I’m a teenager, and this means I’m in secondary school (or highschool for Americans). As students, we have colossal amounts of pressure and expectations in relation to school which we have to overcome. This, I think, makes us all superheroes, with our own problems to overcome, who have immense skill and determination. To be successful in school takes work; revision, homework, preparing for tests, contribution in class, and even having a supportive friend group in school which makes you feel comfortable all go towards good results. However, many students find it hard to cope. So these are:
My top tips to handle school!
(Also, I’m very sorry for the long introduction)
- Asking teachers for help
For a long period of time, I found it very difficult in class to contribute and speak. I became very nervous when I had to answer or ask questions to the point where I would never ask for help, but rather try (and fail) to work out what to do by myself. Please, if you’re feeling the same, don’t be me. I understand that, for some people, talking to a teacher or other authority figure can be nerve-wracking. If you’re not sure what to do, first ask the person next to you if they understand the task. If they do, ask them to explain, but if they don’t, obviously the teacher hasn’t explained it in an easy-to-understand way. If neither of you understand, ask the teacher for help together; the teacher talking to both of you will be a lot more calming than one-on-one.
2. Answering Questions
Some people lack confidence when asking questions, or fear being called on. So many people in my classes answer questions with other questions:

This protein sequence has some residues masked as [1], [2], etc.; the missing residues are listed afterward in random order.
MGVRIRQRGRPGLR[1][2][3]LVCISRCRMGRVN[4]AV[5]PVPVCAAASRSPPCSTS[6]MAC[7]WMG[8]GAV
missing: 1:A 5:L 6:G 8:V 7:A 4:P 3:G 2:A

“Is it… 77?”
It sounds much better if you use the phrasing “it is” rather than “is it”. It always helps to have confidence when answering the question, but don’t be overly confident, or you may come across as boastful. Always try to prepare your answer before sharing it, as it helps to avoid errors and stops you getting lost for words. When you have a teacher who calls on people, always listen to questions carefully, and have the answer in your head. That way you can answer easily if you’re the poor unfortunate soul they call on.
Always keep your work consistent. Use the same date format and handwriting to make your book look neater. Also, if you use the same handwriting all the time, you should be able to visualise things you need to remember easier.
4. Revise as you go
Don’t cram all of your revision in the night before am exam. Instead, revise as you go. Buy some notebooks, one for every subject, and revision materials (eg. Highlighters, coloured pens). At the end of every week, review all of your work, condense the important material and copy it into your notebook. This helps because you can set it out however you wish, and when it comes to the exam, everything is already there. I like to colour code the things I highlight. Personally, I use yellow for titles, blue for keywords, pink for important info and green for subtitles.
5. Find your best way of revision
To revise effectively, you have to find the best way of revision for you personally. Some people learn vocally, by saying things out loud. Some like to draw things out or read them over. Others like to test themselves. I personally learn by writing things down, which is why I use the notebook method. Try using various ways until you find what works for you! However, the notebook method can be adapted for all sorts of learners. You could read through the notes, say them out loud, or test yourself on them.